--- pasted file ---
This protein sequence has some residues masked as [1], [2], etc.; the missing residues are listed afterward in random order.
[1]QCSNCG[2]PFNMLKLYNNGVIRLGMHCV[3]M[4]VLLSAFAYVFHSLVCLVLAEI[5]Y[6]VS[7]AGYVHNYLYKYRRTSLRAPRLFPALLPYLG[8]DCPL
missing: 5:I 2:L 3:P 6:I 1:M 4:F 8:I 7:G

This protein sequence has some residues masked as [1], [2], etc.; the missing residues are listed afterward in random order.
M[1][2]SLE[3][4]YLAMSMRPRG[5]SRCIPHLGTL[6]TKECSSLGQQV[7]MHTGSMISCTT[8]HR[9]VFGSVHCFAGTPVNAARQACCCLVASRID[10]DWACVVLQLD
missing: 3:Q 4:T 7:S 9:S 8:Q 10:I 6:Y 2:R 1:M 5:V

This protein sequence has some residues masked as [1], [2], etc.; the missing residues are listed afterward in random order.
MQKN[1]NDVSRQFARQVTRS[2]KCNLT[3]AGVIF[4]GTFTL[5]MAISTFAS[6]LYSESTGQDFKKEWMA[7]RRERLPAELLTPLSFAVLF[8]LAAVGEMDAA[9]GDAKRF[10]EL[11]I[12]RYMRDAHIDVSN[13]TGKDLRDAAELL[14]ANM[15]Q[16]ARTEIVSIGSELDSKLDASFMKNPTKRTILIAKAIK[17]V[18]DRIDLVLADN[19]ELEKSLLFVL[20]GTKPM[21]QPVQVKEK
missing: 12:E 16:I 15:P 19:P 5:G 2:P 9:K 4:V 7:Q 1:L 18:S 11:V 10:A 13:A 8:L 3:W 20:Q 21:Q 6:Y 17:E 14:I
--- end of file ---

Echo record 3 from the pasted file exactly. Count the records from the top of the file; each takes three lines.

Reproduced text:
This protein sequence has some residues masked as [1], [2], etc.; the missing residues are listed afterward in random order.
MQKN[1]NDVSRQFARQVTRS[2]KCNLT[3]AGVIF[4]GTFTL[5]MAISTFAS[6]LYSESTGQDFKKEWMA[7]RRERLPAELLTPLSFAVLF[8]LAAVGEMDAA[9]GDAKRF[10]EL[11]I[12]RYMRDAHIDVSN[13]TGKDLRDAAELL[14]ANM[15]Q[16]ARTEIVSIGSELDSKLDASFMKNPTKRTILIAKAIK[17]V[18]DRIDLVLADN[19]ELEKSLLFVL[20]GTKPM[21]QPVQVKEK
missing: 12:E 16:I 15:P 19:P 5:G 2:P 9:K 4:V 7:Q 1:L 18:S 11:V 10:A 13:A 8:L 3:W 20:Q 21:Q 6:Y 17:E 14:I